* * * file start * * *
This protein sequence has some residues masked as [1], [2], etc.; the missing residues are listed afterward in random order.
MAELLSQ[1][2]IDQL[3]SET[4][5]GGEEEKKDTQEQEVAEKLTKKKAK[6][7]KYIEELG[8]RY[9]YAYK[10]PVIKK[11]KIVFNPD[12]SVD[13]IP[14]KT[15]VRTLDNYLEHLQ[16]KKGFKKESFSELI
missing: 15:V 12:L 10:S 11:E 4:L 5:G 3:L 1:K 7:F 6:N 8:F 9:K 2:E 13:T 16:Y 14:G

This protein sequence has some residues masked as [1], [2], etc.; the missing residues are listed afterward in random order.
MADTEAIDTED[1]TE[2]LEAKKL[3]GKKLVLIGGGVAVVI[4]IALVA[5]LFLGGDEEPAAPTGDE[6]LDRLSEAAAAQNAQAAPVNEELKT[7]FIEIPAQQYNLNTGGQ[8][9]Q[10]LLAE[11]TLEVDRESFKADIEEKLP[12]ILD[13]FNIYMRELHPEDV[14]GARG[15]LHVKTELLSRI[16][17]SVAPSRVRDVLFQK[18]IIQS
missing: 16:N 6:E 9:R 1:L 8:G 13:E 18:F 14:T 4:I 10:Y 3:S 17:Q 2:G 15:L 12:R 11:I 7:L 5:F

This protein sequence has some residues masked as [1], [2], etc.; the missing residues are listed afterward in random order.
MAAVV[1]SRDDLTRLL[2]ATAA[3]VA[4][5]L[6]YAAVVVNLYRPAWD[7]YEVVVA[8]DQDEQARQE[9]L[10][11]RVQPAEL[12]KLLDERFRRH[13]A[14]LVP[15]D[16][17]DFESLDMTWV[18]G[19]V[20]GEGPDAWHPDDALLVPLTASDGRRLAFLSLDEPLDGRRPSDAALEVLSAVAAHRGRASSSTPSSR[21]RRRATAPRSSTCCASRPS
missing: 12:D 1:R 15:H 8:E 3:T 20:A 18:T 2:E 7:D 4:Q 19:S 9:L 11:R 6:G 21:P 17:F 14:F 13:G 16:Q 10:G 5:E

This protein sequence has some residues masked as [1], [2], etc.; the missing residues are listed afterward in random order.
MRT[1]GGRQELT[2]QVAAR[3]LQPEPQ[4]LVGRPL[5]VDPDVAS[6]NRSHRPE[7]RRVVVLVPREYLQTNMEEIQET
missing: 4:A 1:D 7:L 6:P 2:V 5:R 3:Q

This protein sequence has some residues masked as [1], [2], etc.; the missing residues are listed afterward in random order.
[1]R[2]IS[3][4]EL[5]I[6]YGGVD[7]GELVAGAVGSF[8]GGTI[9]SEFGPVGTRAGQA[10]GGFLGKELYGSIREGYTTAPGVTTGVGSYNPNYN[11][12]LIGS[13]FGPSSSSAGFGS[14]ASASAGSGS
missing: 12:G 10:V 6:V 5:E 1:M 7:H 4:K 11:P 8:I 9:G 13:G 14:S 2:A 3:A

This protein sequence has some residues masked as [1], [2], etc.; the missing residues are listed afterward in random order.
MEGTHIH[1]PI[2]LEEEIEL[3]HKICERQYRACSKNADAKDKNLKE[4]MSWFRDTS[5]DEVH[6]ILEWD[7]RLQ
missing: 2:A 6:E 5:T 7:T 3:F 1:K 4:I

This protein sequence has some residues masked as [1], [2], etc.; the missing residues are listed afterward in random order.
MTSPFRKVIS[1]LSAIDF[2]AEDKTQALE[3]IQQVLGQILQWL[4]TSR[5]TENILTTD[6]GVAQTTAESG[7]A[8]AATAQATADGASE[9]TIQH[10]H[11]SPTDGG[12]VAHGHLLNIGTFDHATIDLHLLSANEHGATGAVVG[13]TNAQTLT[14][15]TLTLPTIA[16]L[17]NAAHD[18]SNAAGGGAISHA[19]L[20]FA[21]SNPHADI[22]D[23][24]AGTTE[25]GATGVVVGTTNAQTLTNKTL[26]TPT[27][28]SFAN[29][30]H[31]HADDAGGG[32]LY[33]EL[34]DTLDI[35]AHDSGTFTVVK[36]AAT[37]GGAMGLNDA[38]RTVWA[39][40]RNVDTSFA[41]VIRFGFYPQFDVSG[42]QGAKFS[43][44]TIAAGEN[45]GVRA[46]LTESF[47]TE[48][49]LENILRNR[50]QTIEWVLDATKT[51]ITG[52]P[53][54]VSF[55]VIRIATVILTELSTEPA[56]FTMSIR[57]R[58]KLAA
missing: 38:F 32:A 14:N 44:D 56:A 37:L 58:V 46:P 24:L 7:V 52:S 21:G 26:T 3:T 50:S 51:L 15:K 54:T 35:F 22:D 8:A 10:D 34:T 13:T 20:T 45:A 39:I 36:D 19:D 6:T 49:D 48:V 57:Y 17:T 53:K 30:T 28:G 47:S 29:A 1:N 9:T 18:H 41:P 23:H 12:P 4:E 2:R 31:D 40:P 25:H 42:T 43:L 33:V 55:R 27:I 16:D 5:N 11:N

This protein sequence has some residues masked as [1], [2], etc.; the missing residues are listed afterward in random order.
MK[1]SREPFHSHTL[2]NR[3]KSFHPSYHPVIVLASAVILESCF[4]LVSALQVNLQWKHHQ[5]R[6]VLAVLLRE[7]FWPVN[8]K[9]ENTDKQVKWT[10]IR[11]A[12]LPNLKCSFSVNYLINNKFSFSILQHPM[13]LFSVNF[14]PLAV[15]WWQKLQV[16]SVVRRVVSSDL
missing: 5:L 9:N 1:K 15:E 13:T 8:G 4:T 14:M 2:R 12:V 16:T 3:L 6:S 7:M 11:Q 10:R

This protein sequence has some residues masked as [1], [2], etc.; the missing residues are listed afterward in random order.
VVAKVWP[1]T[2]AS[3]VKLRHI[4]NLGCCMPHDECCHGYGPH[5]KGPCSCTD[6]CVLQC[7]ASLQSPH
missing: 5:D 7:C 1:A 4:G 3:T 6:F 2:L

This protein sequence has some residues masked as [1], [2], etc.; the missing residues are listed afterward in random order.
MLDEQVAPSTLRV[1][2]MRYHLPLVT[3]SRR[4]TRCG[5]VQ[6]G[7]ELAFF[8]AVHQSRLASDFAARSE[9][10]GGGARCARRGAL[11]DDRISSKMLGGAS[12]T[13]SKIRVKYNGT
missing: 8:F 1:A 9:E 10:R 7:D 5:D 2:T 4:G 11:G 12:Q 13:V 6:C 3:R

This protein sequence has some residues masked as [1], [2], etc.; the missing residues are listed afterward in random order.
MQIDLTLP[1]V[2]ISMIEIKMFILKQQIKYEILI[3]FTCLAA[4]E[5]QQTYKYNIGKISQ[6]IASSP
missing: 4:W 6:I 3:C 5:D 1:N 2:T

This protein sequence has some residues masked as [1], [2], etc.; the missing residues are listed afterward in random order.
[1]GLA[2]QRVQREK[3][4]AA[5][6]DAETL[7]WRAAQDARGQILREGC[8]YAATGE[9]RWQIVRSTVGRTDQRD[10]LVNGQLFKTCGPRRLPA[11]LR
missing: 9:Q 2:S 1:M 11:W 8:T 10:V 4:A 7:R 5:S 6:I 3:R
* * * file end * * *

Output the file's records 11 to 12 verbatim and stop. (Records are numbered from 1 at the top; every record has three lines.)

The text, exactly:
This protein sequence has some residues masked as [1], [2], etc.; the missing residues are listed afterward in random order.
MQIDLTLP[1]V[2]ISMIEIKMFILKQQIKYEILI[3]FTCLAA[4]E[5]QQTYKYNIGKISQ[6]IASSP
missing: 4:W 6:I 3:C 5:D 1:N 2:T

This protein sequence has some residues masked as [1], [2], etc.; the missing residues are listed afterward in random order.
[1]GLA[2]QRVQREK[3][4]AA[5][6]DAETL[7]WRAAQDARGQILREGC[8]YAATGE[9]RWQIVRSTVGRTDQRD[10]LVNGQLFKTCGPRRLPA[11]LR
missing: 9:Q 2:S 1:M 11:W 8:T 10:V 4:A 7:R 5:S 6:I 3:R